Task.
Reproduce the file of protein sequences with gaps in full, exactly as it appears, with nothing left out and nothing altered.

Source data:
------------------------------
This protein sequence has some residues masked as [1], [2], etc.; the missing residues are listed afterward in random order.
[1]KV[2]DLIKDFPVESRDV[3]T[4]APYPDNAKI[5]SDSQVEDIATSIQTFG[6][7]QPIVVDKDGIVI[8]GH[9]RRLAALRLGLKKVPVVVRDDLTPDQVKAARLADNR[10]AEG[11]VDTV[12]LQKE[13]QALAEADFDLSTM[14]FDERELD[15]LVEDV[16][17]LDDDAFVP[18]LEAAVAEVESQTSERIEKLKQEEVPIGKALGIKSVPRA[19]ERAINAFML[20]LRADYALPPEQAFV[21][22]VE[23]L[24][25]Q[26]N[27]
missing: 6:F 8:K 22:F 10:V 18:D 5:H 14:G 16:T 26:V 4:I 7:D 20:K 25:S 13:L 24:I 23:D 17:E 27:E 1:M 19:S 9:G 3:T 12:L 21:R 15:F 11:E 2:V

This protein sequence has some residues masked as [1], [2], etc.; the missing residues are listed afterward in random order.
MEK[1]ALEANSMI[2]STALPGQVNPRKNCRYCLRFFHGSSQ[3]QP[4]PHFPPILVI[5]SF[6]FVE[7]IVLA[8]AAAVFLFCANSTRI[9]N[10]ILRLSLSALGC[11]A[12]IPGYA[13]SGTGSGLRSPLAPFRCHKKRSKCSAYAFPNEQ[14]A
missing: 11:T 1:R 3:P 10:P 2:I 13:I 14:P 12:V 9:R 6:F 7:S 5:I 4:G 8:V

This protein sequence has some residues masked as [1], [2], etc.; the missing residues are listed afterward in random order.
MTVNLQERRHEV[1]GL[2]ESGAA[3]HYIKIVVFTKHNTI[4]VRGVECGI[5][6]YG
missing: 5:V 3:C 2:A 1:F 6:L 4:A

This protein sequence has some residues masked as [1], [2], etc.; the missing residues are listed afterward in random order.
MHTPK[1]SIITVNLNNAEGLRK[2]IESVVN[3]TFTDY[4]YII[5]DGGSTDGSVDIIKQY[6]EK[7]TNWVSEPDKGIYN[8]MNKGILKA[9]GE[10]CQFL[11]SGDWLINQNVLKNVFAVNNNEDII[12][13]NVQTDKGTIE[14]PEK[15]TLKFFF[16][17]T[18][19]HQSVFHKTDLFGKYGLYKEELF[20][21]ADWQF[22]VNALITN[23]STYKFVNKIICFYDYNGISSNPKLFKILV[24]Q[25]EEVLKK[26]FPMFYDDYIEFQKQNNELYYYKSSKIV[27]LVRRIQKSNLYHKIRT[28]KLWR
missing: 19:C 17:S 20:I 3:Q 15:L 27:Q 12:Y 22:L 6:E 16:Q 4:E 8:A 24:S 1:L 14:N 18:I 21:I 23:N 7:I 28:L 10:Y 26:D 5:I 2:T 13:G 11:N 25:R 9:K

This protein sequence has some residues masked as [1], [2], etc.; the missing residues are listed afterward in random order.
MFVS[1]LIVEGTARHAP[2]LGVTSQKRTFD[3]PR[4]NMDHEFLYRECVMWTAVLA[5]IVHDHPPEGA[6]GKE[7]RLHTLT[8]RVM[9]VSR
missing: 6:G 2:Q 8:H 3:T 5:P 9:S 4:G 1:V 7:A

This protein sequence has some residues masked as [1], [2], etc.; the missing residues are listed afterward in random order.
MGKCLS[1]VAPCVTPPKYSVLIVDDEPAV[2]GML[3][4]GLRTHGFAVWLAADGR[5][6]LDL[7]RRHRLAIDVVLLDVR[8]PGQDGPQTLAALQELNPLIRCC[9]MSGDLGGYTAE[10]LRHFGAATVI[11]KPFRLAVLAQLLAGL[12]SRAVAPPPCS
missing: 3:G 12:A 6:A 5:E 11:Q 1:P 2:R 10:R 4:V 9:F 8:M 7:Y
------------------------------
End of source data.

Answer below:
This protein sequence has some residues masked as [1], [2], etc.; the missing residues are listed afterward in random order.
[1]KV[2]DLIKDFPVESRDV[3]T[4]APYPDNAKI[5]SDSQVEDIATSIQTFG[6][7]QPIVVDKDGIVI[8]GH[9]RRLAALRLGLKKVPVVVRDDLTPDQVKAARLADNR[10]AEG[11]VDTV[12]LQKE[13]QALAEADFDLSTM[14]FDERELD[15]LVEDV[16][17]LDDDAFVP[18]LEAAVAEVESQTSERIEKLKQEEVPIGKALGIKSVPRA[19]ERAINAFML[20]LRADYALPPEQAFV[21][22]VE[23]L[24][25]Q[26]N[27]
missing: 6:F 8:K 22:F 10:V 18:D 5:H 14:G 16:T 26:V 4:I 7:D 20:K 25:S 13:L 24:I 23:D 17:E 27:E 1:M 19:S 9:G 3:T 12:L 21:R 15:F 11:E 2:V

This protein sequence has some residues masked as [1], [2], etc.; the missing residues are listed afterward in random order.
MEK[1]ALEANSMI[2]STALPGQVNPRKNCRYCLRFFHGSSQ[3]QP[4]PHFPPILVI[5]SF[6]FVE[7]IVLA[8]AAAVFLFCANSTRI[9]N[10]ILRLSLSALGC[11]A[12]IPGYA[13]SGTGSGLRSPLAPFRCHKKRSKCSAYAFPNEQ[14]A
missing: 11:T 1:R 3:P 10:P 2:I 13:I 14:P 12:V 9:R 6:F 7:S 5:I 4:G 8:V

This protein sequence has some residues masked as [1], [2], etc.; the missing residues are listed afterward in random order.
MTVNLQERRHEV[1]GL[2]ESGAA[3]HYIKIVVFTKHNTI[4]VRGVECGI[5][6]YG
missing: 5:V 3:C 2:A 1:F 6:L 4:A

This protein sequence has some residues masked as [1], [2], etc.; the missing residues are listed afterward in random order.
MHTPK[1]SIITVNLNNAEGLRK[2]IESVVN[3]TFTDY[4]YII[5]DGGSTDGSVDIIKQY[6]EK[7]TNWVSEPDKGIYN[8]MNKGILKA[9]GE[10]CQFL[11]SGDWLINQNVLKNVFAVNNNEDII[12][13]NVQTDKGTIE[14]PEK[15]TLKFFF[16][17]T[18][19]HQSVFHKTDLFGKYGLYKEELF[20][21]ADWQF[22]VNALITN[23]STYKFVNKIICFYDYNGISSNPKLFKILV[24]Q[25]EEVLKK[26]FPMFYDDYIEFQKQNNELYYYKSSKIV[27]LVRRIQKSNLYHKIRT[28]KLWR
missing: 19:C 17:S 20:I 3:Q 15:L 27:Q 12:Y 22:L 6:E 16:Q 4:E 8:A 24:S 1:L 14:N 18:I 21:I 23:N 7:I 28:L 10:Y 26:D 5:I 2:T 13:G 11:N 25:R 9:K

This protein sequence has some residues masked as [1], [2], etc.; the missing residues are listed afterward in random order.
MFVS[1]LIVEGTARHAP[2]LGVTSQKRTFD[3]PR[4]NMDHEFLYRECVMWTAVLA[5]IVHDHPPEGA[6]GKE[7]RLHTLT[8]RVM[9]VSR
missing: 6:G 2:Q 8:H 3:T 5:P 9:S 4:G 1:V 7:A

This protein sequence has some residues masked as [1], [2], etc.; the missing residues are listed afterward in random order.
MGKCLS[1]VAPCVTPPKYSVLIVDDEPAV[2]GML[3][4]GLRTHGFAVWLAADGR[5][6]LDL[7]RRHRLAIDVVLLDVR[8]PGQDGPQTLAALQELNPLIRCC[9]MSGDLGGYTAE[10]LRHFGAATVI[11]KPFRLAVLAQLLAGL[12]SRAVAPPPCS
missing: 3:G 12:A 6:A 5:E 11:Q 1:P 2:R 10:R 4:V 9:F 8:M 7:Y